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Tricked out Ram
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Discussion Starter #1
Ok, I have got a 04 Dodge Ram with everything you see in my signature but for the sake of reading I have a Pioneer AVH-P5700DVD for my HU. As the title reads, I have some alternator whine I cannot track down or get rid of. I will try to explain the layo9ut as best I can and as always please ask if I leaving something out.

My power and remote go down the drivers side while my copper shielded twister pair RCAs (2 pair) go down the passengers side. My amps are mounted behind the rear seats against the wall with both having 6” to 8” 8ga grounds going to a solid distribution block and then out of that with a maybe 8” 4ga ground to a solid bolt a star washer.

My switched 12v+ power I am pulling from my OEM harness as well as the ground. My constant 12v+ I am pulling from my upper most cig lighter.

There are two grounds that come out of the HU harness. One is a solo wire and the other runs with the yellow wire which goes through a black box which we all know to be a EMI/EFI box (electrical magnetic or frequency interruption).

In the schematic of the HU it shows both grounds going to the same place so that is what I did and again, they go to the ground in the OEM harness.

Now here is what I have done……

1) For the sake of testing and not a permanent resolution, I tried 2 different ground loop isolators but they did not help at all.

2) I have tried different ground locations and separated the 2 ground wires from the back of the HU.

3) I have used alternate power 12+ sources. I have a small power inverter under my front seat that powers my xbox 360 and gets its power directly from the battery and pulled power from it for testing.

4) I also used a new and different pair of RCAs and ran these directly from point A to B meaning from the HU directly to the back and into the amp without rerouting them around anything.

5) All of this was done with the HU pulled out of the dash because I wanted to have it away from all the other wires in the dash. When the fan blower is on high I get feedback from it also which is why I tried different grounds and power sources.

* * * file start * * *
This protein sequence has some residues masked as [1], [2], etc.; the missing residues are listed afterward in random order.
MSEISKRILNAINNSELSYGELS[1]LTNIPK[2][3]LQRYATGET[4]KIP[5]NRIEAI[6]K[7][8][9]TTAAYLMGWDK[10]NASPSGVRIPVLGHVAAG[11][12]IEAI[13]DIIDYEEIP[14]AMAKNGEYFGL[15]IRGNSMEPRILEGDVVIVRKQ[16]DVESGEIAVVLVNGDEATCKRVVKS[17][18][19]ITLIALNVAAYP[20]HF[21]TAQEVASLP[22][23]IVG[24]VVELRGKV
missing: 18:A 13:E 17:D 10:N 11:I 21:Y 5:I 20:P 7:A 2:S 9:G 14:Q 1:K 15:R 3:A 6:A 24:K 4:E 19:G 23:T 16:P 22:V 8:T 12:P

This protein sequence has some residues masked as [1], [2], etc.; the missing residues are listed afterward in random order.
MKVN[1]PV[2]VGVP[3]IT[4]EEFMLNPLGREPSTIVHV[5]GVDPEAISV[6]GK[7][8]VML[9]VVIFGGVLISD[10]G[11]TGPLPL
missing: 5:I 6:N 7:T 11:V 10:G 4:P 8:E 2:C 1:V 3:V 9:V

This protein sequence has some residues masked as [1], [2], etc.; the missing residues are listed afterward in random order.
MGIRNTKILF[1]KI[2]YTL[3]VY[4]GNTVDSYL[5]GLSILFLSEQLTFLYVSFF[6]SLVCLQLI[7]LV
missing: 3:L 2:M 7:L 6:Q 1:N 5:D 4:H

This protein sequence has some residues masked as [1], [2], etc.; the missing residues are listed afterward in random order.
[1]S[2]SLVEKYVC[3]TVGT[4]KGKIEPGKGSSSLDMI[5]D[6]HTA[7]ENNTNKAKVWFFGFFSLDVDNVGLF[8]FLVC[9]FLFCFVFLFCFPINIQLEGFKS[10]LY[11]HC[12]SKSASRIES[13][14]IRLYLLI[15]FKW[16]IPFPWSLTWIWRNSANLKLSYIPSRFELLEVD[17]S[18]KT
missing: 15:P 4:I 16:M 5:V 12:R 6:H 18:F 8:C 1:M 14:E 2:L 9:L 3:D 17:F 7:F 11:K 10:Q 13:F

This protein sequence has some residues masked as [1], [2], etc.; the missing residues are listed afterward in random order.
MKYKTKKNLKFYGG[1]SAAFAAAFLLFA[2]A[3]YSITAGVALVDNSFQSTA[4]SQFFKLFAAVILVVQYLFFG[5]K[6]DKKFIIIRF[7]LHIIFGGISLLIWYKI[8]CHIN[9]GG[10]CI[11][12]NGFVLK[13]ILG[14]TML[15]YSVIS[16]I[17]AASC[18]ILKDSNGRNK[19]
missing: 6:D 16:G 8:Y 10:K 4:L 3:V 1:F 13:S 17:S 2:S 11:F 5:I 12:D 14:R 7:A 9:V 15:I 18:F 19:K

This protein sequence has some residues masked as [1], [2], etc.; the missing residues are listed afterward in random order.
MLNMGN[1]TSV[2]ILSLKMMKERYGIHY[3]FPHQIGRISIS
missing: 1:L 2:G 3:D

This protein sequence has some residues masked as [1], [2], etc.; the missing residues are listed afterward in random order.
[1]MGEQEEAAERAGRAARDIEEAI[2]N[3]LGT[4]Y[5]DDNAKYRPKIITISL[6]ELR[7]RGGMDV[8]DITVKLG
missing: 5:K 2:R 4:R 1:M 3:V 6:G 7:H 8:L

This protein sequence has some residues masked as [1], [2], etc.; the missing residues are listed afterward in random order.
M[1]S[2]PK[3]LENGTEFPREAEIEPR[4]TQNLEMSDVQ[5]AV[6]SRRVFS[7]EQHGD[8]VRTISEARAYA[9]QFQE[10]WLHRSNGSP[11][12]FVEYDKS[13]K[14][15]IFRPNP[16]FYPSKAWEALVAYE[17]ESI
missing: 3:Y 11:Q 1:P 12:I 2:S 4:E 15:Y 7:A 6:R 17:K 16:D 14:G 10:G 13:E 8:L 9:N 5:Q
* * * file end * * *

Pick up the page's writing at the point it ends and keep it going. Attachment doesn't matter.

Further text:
I don’t think it could be the amp itself because the pitch varies with the engines RPM and not a constant tone. Although I do have a few extra feet of RCA cable in the back (but are laid out straight and not coiled up), this could not be the issue because I bypassed all of it with new RCAs.

So I am at a loss here. Did I miss anything and can someone please help out a bit?
 

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'11 5.7L R/T Classic
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When and where did you buy your pioneer head unit from? Ground loop isolators are wasted money. A 2 week old bloody bandaid for a shark bite. Pioneer sent out quite a few players with bad internal grounds for the RCAs about a year ago. There's a DIY fix to this, but I'd have to do some major digging to find a good walkthrough with pictures. Mine has this issue, and it's been solved, but it was the god-aweful variety whine.

How bad is the whine? Feint but noticeable or obnoxiously god-aweful can't drive my truck bad?

Is the star bolt a seat belt bolt going down through the cab's floor, or one above the floor (back wall or pillar)? Did you properly prepare the grounding location (scrape the paint shiny?) Are you using non conductive washers (probably not the problem)?
 

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I am your Father
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2,365 Posts
My switched 12v+ power I am pulling from my OEM harness as well as the ground. My constant 12v+ I am pulling from my upper most cig lighter.
There's your ground loop.

Step 1: Throw away all those filters that you bought, they can sometimes mask a problem but they cannot actually solve it.

Step 2: Attach the head unit grounds to a 10ga cable, and run it to where you have your amplifiers grounded, and connect it there. Do not allow the chassis of the head unit to touch ground, and do not connect the ground wires in the factory wire harness or touch the new ground that you've run.


...For the sake of testing and not a permanent resolution, I tried 2 different ground loop isolators but they did not help at all...
Yeah, they never do.



... don’t think it could be the amp itself because the pitch varies with the engines RPM and not a constant tone. Although I do have a few extra feet of RCA cable in the back (but are laid out straight and not coiled up), this could not be the issue because I bypassed all of it with new RCAs...
There's an easy test for this...
Do you hear the noise if you pull the RCA's out of the amplifier, and then place "Null Plugs" in their input, and then start the truck up?